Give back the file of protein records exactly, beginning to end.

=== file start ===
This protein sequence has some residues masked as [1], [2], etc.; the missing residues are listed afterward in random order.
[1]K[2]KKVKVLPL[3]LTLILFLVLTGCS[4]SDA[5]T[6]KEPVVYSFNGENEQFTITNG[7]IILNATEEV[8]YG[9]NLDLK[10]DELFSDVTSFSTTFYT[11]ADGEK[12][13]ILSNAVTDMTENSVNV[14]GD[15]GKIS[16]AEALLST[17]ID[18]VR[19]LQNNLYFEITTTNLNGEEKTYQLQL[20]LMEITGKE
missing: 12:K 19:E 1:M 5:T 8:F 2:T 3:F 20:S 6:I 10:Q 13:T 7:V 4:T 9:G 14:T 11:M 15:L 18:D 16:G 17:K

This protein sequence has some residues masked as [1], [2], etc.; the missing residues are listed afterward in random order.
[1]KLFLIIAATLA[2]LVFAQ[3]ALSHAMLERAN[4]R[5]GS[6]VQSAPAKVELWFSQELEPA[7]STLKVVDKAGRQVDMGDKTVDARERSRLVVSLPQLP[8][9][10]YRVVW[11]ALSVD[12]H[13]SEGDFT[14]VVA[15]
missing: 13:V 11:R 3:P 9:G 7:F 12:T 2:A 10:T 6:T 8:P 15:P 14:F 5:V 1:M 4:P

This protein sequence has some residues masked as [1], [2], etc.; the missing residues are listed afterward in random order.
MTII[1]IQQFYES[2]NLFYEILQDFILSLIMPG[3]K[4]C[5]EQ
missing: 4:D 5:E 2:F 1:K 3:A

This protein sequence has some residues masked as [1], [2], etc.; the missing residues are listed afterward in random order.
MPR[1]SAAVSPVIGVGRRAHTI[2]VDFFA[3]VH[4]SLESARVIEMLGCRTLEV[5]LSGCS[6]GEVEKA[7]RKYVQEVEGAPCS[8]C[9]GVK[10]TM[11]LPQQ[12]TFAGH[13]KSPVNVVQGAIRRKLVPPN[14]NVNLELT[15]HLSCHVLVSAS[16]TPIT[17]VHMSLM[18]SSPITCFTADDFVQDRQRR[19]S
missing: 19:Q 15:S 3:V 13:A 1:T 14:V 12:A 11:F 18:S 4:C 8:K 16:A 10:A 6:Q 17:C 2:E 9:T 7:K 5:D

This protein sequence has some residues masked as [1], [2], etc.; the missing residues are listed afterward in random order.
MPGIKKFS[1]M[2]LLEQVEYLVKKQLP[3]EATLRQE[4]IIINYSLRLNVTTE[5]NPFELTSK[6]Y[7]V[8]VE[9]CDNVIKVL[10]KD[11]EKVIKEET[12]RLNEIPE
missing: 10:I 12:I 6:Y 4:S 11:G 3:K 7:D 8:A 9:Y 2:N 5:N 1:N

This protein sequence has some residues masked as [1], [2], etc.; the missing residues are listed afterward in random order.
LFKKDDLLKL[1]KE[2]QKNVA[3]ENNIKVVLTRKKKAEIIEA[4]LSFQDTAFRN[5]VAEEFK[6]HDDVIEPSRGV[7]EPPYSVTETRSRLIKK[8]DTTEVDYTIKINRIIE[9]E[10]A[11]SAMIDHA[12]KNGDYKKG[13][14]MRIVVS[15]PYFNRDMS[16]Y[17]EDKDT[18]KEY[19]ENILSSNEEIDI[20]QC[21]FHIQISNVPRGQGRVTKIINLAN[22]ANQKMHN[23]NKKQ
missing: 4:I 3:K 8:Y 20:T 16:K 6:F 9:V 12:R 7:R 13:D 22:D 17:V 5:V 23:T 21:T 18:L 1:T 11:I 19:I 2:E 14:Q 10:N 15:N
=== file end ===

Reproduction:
This protein sequence has some residues masked as [1], [2], etc.; the missing residues are listed afterward in random order.
[1]K[2]KKVKVLPL[3]LTLILFLVLTGCS[4]SDA[5]T[6]KEPVVYSFNGENEQFTITNG[7]IILNATEEV[8]YG[9]NLDLK[10]DELFSDVTSFSTTFYT[11]ADGEK[12][13]ILSNAVTDMTENSVNV[14]GD[15]GKIS[16]AEALLST[17]ID[18]VR[19]LQNNLYFEITTTNLNGEEKTYQLQL[20]LMEITGKE
missing: 12:K 19:E 1:M 5:T 8:F 2:T 3:F 20:S 6:I 10:Q 13:T 7:V 4:T 9:G 14:T 11:M 15:L 18:D 16:G 17:K

This protein sequence has some residues masked as [1], [2], etc.; the missing residues are listed afterward in random order.
[1]KLFLIIAATLA[2]LVFAQ[3]ALSHAMLERAN[4]R[5]GS[6]VQSAPAKVELWFSQELEPA[7]STLKVVDKAGRQVDMGDKTVDARERSRLVVSLPQLP[8][9][10]YRVVW[11]ALSVD[12]H[13]SEGDFT[14]VVA[15]
missing: 13:V 11:R 3:P 9:G 7:F 12:T 2:A 10:T 6:T 8:P 15:P 14:F 5:V 1:M 4:P

This protein sequence has some residues masked as [1], [2], etc.; the missing residues are listed afterward in random order.
MTII[1]IQQFYES[2]NLFYEILQDFILSLIMPG[3]K[4]C[5]EQ
missing: 4:D 5:E 2:F 1:K 3:A

This protein sequence has some residues masked as [1], [2], etc.; the missing residues are listed afterward in random order.
MPR[1]SAAVSPVIGVGRRAHTI[2]VDFFA[3]VH[4]SLESARVIEMLGCRTLEV[5]LSGCS[6]GEVEKA[7]RKYVQEVEGAPCS[8]C[9]GVK[10]TM[11]LPQQ[12]TFAGH[13]KSPVNVVQGAIRRKLVPPN[14]NVNLELT[15]HLSCHVLVSAS[16]TPIT[17]VHMSLM[18]SSPITCFTADDFVQDRQRR[19]S
missing: 19:Q 15:S 3:V 13:A 1:T 14:V 12:A 11:F 18:S 4:C 8:K 16:A 10:A 6:Q 17:C 2:E 9:T 7:K 5:D

This protein sequence has some residues masked as [1], [2], etc.; the missing residues are listed afterward in random order.
MPGIKKFS[1]M[2]LLEQVEYLVKKQLP[3]EATLRQE[4]IIINYSLRLNVTTE[5]NPFELTSK[6]Y[7]V[8]VE[9]CDNVIKVL[10]KD[11]EKVIKEET[12]RLNEIPE
missing: 10:I 12:I 6:Y 4:S 11:G 3:K 7:D 8:A 9:Y 2:N 5:N 1:N

This protein sequence has some residues masked as [1], [2], etc.; the missing residues are listed afterward in random order.
LFKKDDLLKL[1]KE[2]QKNVA[3]ENNIKVVLTRKKKAEIIEA[4]LSFQDTAFRN[5]VAEEFK[6]HDDVIEPSRGV[7]EPPYSVTETRSRLIKK[8]DTTEVDYTIKINRIIE[9]E[10]A[11]SAMIDHA[12]KNGDYKKG[13][14]MRIVVS[15]PYFNRDMS[16]Y[17]EDKDT[18]KEY[19]ENILSSNEEIDI[20]QC[21]FHIQISNVPRGQGRVTKIINLAN[22]ANQKMHN[23]NKKQ
missing: 4:I 3:K 8:Y 20:T 16:K 6:F 9:V 12:R 7:R 13:D 22:D 17:V 5:V 23:T 21:T 18:L 1:T 11:I 19:I 2:E 14:Q 10:N 15:N